Empire state of mind

After the conference in Denver and adventures in Indianapolis I moved onwards to New York City to make some presentations for Columbia university law school (discussed in the next blog post), meetings at various GLAMs (the subsequent blog post) and a couple of strange events…

I met up with Multichill who was stuck in town due to ash, meanwhile our local contact Pharos was stuck over in Europe for the same reason!


[Strange event 1: Skylarking with Richard Belzer whom we met whilst having a beer with Peter Kaufman from the Open Video Alliance. Note especially the HHG2G tattoo – too awesome!]

We took the opportunity to visit one of the best GLAM partners in the wikiverse – notably with their nascent “Wikipedia embassy” and their “how to edit Wikipedia” public lecture series  – the New York Public Library (NYPL). Thanks to Josh Greenberg and Joe Dalton especially!

[One of the famous lions guarding the entrance to the NYPL]

[One of the stone lions guarding the entrance to the NYPL. (Ktylerconk, cc-BY)]

The Alicia Keys song that I borrowed for the title of this blogpost is actually quite pertinent to our visit to the NYPL. I’ve never been to New York before and it really does exude a sense of being the “centre of the universe”:

There’s nothing you can’t do,
Now you’re in New York!
These streets will make you feel brand new,
the lights will inspire you…
(Audio Clip of the chorus)

But it does make you wonder – since the State of New York is officially nicknamed “the empire state” to what empire are they actually referring!?

The most famous manifestation of this is the Empire state building but that in reference to the nickname not the other way around. If you’ve read Bill Bryson’s Notes From a Big Country you might recall he poses the same question when he noticed a New York car’s number-plate.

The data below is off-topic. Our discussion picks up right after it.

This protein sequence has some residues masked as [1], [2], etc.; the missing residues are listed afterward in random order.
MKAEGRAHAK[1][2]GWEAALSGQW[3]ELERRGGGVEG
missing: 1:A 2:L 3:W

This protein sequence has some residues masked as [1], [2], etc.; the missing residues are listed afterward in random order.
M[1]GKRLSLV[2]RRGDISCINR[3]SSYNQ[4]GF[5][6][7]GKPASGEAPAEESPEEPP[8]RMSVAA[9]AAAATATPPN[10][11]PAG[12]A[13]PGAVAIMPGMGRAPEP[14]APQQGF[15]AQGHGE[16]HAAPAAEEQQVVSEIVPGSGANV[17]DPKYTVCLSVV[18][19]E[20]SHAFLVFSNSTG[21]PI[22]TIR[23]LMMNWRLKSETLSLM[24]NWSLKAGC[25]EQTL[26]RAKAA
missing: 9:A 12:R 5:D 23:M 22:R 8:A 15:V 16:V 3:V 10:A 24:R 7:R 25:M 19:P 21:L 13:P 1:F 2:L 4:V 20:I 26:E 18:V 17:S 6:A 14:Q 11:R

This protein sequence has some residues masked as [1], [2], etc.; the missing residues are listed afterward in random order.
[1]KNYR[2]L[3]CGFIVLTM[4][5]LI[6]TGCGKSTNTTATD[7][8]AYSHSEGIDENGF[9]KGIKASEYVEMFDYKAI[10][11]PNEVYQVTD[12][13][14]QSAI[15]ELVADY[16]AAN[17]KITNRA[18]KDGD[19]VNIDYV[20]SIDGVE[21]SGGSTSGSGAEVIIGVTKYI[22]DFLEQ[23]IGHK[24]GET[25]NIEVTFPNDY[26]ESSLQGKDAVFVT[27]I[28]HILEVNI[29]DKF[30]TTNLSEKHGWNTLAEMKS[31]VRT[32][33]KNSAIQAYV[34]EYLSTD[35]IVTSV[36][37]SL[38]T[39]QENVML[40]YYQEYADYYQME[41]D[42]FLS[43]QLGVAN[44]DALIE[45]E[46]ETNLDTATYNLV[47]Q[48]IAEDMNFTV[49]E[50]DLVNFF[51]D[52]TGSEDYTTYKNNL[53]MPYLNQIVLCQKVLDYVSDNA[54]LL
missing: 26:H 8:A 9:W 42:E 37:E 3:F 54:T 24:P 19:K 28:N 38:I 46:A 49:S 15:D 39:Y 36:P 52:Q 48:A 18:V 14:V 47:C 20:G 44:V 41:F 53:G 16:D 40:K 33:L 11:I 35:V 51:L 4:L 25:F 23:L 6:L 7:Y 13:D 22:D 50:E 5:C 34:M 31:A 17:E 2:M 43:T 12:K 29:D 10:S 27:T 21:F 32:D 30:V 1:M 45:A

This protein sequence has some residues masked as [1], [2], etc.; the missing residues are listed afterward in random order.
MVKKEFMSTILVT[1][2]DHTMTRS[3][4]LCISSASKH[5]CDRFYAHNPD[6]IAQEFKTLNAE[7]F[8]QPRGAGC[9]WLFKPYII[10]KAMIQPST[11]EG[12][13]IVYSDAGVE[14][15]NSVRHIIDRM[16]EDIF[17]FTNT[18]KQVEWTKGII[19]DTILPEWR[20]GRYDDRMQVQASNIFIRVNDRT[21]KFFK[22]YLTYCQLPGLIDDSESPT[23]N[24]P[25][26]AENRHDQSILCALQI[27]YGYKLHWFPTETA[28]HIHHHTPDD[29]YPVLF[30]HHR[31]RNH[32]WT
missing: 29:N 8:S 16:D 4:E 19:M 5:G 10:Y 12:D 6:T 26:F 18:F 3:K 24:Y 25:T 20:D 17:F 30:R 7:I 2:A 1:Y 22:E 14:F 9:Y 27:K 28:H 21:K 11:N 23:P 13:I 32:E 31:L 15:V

So, I asked the NYPL reference librarians if they could give me an answer whilst I tried at the same time using my reference source of choice…


[We also met up with Noam Cohen – the Wikipedia journalist ‘ne plus ultra’ – who showed us around the beautiful NY Times building. Strange event 2: He gave us a copy of Sunday’s paper, on Friday.]

Wikipedia has two potential places where the answer to “the empire question” might be found,
[[New York]] or [[List of U.S. state nicknames]]. Unfortunately, both refer to the name but give no indication as to its origins. WikipediaFail.

The NYPL reference desk can receive requests in-person, by twitter, email, phone SMS, live-chat and carrier pigeon. They fared somewhat better, coming up with a couple of potential answers. However, most explanations online try to lump them together. There’s one ascribing it to a quote from George Washington (here) and another that refers to NY’s “wealth and resources” and that at the time the word “empire” could also be used to refer to progress (here or here).

Whilst the reference-desk staff were searching, I mentioned to them the recent research that has been done comparing Wikipedia’s own reference desk with the professionals – “The paradox of expertise: is the Wikipedia Reference Desk as good as your library?.” Journal of Documentation, 65:6 (2009) by Pnina Shachaf with the conclusion that,

“The quality of answers on the Wikipedia Reference Desk is similar to that of traditional reference service. Wikipedia volunteers outperformed librarians or performed at the same level on most quality measures” (pp. 989).

The Wikipedia “Singpost” article about it is here. Ironically, the original cannot be seen online.

Incidentally – the NYPL is currently running a campaign to raise awareness of the attempt by the authorities to drastically cut their funding. Find out more here:

Don't Close the Book on Libraries

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